Cineuropa: Unruly Review

By Susanne Gottlieb



A young woman is enjoying a lively party with her friend. There is jazz, drinking and a guy is staring at her with googly eyes. They will end up in a quiet corner, enjoying a quick sexual encounter. By modern standards, some would call this a successful night. But this is Copenhagen in 1933. Misogynistic double standards are interwoven into the fabric of society. And Maren (Emilie Kroyer Koppel) will have to bear the repercussions of being a strong-headed woman in Malou Reymann’s.

With her party nights being no secret in her gossipy neighbourhood, Maren's reputation as promiscuous and dangerous soon makes the rounds. Equally, the conflict at home with her mother keeps boiling up, as Maren calls her out on her double standard towards her brother and wanting something else from life. “I refuse to rot away by a sewing machine like you.”

It may not be the sewing machine but rotting away is the very fate waiting for Maren when child services turn up at her mother’s doorstep and ask her to hand over the legal guardianship. Take action now, before she “begins a life of crime.” That “action” is composed of the most ruthless representation of patriarchal society, Doctor Wildenskov (Anders Heinrichsen), declaring her “slightly mentally deficient and antisocial” and shipping her off to a women’s asylum on the island of Sprogø, run by Miss Nielsen (Lene Maria Christensen).

The asylum is based on the real Sprogo Women’s Home that existed between 1923 and 1961, and to whose inhabitants Reymann has dedicated this film. There Maren meets, amongst others, Sørine (Jessica Dinnage), a by-the-book girl hoping to reenter society once her “ailments” are cured. Reymann calls this idea of “making the girls fit to reenter society” out immediately in the most poignant way. As Sørine shows Maren around the sewing room, she explains that they sew clothes in the styles they want, followed by a quick disclosing of the drawing board. “But as I said, those styles are easy to make.”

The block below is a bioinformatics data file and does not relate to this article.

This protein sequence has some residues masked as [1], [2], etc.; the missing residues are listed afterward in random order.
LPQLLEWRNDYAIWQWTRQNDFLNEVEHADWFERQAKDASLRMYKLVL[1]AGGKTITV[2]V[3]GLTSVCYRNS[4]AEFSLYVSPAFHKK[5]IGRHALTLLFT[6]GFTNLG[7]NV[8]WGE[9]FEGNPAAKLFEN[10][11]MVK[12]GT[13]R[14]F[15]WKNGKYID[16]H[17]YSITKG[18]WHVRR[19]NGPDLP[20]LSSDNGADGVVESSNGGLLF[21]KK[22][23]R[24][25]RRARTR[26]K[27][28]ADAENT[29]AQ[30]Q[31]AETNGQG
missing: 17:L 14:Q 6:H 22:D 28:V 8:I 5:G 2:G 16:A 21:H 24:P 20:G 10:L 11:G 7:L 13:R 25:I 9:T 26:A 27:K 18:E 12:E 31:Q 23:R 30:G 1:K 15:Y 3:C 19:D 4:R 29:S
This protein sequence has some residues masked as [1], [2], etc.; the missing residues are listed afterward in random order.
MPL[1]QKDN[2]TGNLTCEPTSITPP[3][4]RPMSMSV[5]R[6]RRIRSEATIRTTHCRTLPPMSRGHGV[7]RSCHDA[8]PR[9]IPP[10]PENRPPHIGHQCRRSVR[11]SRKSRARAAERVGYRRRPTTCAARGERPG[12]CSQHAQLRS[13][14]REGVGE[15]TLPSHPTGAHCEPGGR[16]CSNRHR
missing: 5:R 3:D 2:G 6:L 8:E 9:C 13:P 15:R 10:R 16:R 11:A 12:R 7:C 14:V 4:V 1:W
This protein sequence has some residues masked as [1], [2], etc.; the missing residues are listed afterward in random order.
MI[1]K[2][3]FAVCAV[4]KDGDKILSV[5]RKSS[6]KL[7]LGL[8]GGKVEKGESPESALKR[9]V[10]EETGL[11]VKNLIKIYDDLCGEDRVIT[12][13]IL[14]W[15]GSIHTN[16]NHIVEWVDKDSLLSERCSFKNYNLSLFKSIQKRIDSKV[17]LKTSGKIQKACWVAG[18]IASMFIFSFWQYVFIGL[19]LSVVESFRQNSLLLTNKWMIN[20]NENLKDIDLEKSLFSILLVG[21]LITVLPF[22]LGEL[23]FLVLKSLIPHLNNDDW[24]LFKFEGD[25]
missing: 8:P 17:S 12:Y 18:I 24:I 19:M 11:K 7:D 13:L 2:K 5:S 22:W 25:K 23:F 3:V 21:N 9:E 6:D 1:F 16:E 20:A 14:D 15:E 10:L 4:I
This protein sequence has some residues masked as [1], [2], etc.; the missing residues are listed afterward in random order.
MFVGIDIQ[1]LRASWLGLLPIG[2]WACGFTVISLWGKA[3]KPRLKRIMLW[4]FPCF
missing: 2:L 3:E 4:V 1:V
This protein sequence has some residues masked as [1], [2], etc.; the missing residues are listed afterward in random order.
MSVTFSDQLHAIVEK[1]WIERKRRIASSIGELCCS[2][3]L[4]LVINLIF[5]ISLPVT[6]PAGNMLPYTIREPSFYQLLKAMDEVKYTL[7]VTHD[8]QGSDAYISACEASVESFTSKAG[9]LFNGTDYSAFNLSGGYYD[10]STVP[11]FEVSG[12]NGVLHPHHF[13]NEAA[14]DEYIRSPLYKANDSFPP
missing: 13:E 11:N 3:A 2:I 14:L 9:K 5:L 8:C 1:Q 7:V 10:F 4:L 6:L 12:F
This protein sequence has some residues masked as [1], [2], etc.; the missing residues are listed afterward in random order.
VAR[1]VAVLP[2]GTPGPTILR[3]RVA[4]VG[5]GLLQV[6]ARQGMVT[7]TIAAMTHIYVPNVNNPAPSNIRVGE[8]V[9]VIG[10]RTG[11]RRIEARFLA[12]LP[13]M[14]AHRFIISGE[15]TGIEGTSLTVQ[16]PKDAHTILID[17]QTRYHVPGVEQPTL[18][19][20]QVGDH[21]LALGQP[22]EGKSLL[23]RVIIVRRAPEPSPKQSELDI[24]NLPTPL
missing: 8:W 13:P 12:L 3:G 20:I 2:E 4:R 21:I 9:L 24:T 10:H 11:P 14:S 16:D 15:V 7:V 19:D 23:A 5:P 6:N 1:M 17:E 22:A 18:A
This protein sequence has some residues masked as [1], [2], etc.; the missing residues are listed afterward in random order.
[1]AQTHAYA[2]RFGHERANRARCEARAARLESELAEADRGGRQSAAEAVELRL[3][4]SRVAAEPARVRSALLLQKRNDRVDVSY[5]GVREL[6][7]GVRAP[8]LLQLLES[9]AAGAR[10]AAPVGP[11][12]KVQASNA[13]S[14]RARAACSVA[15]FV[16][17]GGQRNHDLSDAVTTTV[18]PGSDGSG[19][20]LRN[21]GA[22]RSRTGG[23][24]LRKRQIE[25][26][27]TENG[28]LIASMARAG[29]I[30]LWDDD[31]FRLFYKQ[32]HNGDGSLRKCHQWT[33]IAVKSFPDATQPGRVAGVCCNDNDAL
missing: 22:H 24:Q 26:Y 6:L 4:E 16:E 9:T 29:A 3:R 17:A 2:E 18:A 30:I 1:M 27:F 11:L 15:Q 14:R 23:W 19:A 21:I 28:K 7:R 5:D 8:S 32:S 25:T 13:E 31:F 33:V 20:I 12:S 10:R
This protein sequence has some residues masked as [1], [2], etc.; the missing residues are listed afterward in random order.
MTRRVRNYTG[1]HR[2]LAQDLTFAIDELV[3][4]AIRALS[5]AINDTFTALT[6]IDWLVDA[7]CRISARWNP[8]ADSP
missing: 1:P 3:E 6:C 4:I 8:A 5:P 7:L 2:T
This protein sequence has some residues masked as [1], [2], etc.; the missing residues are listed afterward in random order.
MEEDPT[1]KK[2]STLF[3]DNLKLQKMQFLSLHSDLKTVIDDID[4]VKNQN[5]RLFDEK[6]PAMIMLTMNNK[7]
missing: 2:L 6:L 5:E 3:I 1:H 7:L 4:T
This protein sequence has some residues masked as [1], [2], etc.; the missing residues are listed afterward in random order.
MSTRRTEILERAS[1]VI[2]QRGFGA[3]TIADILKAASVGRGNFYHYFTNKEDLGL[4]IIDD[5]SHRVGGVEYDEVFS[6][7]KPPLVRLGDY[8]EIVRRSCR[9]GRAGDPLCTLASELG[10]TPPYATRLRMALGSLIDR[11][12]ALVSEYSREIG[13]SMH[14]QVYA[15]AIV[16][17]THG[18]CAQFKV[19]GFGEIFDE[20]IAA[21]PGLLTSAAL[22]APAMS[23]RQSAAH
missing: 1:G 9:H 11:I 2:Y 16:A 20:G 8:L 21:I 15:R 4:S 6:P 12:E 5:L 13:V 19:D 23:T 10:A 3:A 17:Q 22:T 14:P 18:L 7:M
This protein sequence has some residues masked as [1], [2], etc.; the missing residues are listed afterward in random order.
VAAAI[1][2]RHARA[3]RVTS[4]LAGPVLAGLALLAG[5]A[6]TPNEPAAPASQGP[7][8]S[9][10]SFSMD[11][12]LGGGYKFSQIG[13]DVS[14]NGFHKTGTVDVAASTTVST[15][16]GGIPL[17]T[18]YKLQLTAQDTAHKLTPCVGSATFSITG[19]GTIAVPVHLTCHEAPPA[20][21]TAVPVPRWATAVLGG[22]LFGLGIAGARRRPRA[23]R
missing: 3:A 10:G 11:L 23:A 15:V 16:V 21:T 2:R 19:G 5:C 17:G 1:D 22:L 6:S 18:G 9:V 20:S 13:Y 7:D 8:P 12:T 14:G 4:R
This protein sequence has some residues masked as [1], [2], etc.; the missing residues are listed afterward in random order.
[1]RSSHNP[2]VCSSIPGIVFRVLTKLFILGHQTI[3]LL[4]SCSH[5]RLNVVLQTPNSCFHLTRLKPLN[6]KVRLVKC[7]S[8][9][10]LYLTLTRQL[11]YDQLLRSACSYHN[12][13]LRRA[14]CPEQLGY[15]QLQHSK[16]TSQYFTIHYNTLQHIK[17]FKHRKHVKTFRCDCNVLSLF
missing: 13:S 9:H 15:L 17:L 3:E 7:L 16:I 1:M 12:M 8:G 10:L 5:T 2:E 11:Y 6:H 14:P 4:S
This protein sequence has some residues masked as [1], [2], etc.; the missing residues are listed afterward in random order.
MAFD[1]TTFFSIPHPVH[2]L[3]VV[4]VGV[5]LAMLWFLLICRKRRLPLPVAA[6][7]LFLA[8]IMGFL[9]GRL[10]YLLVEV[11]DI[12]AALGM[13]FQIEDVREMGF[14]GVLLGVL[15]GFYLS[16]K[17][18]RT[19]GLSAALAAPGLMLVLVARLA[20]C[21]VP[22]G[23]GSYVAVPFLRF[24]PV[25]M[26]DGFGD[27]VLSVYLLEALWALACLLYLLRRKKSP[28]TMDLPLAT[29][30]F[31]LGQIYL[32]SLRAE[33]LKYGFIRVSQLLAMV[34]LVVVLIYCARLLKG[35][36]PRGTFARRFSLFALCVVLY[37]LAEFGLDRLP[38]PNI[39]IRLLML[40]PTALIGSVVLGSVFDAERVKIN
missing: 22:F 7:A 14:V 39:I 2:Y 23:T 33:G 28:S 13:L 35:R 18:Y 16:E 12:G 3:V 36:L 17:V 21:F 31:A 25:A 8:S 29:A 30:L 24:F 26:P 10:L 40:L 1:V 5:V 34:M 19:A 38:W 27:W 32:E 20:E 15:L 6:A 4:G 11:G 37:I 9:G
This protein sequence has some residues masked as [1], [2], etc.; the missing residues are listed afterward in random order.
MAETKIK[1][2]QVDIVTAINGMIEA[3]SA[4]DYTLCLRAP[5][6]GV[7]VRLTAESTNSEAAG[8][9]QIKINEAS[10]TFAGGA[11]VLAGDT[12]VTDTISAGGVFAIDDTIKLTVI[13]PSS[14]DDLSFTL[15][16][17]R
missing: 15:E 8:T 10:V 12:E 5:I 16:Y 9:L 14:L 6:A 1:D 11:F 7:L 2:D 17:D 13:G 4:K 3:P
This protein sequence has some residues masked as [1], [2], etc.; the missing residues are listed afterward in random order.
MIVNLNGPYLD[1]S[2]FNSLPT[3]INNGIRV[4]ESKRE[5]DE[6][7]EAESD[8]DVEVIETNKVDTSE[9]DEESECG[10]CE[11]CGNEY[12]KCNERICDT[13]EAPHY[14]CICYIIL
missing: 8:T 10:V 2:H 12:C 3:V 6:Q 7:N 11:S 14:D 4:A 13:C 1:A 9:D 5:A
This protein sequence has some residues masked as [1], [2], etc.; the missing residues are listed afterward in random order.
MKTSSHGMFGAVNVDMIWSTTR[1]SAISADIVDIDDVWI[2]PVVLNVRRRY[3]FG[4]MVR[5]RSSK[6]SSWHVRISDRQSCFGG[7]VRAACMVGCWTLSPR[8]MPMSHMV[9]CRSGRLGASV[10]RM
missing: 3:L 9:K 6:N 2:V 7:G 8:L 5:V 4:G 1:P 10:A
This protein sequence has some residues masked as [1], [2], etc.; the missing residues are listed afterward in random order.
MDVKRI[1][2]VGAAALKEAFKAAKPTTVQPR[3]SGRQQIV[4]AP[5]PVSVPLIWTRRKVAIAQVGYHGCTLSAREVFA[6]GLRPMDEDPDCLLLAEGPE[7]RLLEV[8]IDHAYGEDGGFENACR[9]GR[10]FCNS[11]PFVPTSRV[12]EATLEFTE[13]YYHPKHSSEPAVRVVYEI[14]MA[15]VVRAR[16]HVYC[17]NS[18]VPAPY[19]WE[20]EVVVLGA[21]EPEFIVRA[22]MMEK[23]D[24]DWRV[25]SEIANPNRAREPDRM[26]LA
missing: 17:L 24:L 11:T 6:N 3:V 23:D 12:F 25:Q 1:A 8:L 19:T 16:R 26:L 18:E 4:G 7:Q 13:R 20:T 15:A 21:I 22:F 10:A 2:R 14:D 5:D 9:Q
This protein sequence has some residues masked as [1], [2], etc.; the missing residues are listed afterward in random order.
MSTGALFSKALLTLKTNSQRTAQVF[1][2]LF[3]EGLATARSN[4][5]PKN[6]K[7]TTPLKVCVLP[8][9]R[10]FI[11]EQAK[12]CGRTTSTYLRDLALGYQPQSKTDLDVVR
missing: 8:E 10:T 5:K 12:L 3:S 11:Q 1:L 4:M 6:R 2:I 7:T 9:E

Maren's deterioration from a rebellious teen to a broken woman is inevitable, but Reymann understands how to tell this story with the necessary dignity for its characters and without succumbing to the low-hanging fruit of overdramatisation and exploitation of sorrow. Her movie carefully untangles the elements of the story that serve to make this point while keeping the viewer in the loop just like in a suspense movie. The audience knows that something awful will happen. but what that is is unclear.

Maren's downward spiral begins not with the monotony of boring activities or dull music on the radio, but the moment she realises that all the girls have been here for six to ten years – this will likely not be a short stay. Some of them, like Sørine, even believe in the system: she sees it as her path to seeing her daughter Ellen again. Maren pushing those boundaries ends with punishment, yet her biggest defiance comes in the form of an attractive handyman whom she has sex with, resulting in a pregnancy.

Unbeknownst to Maren and her friends, a new sterilisation law has recently been passed, aimed at the “mentally deficient.” As Maren is soon to give birth to her daughter, it is not only the inevitable separation and heartbreak that are tormenting her. She and the other girls are at risk of having one of the last things to remain truly theirs, namely their reproductive rights, taken from them. If there is hope for any of them, Reymann coolly shows that it comes at a price. Some wrongs can never be undone.


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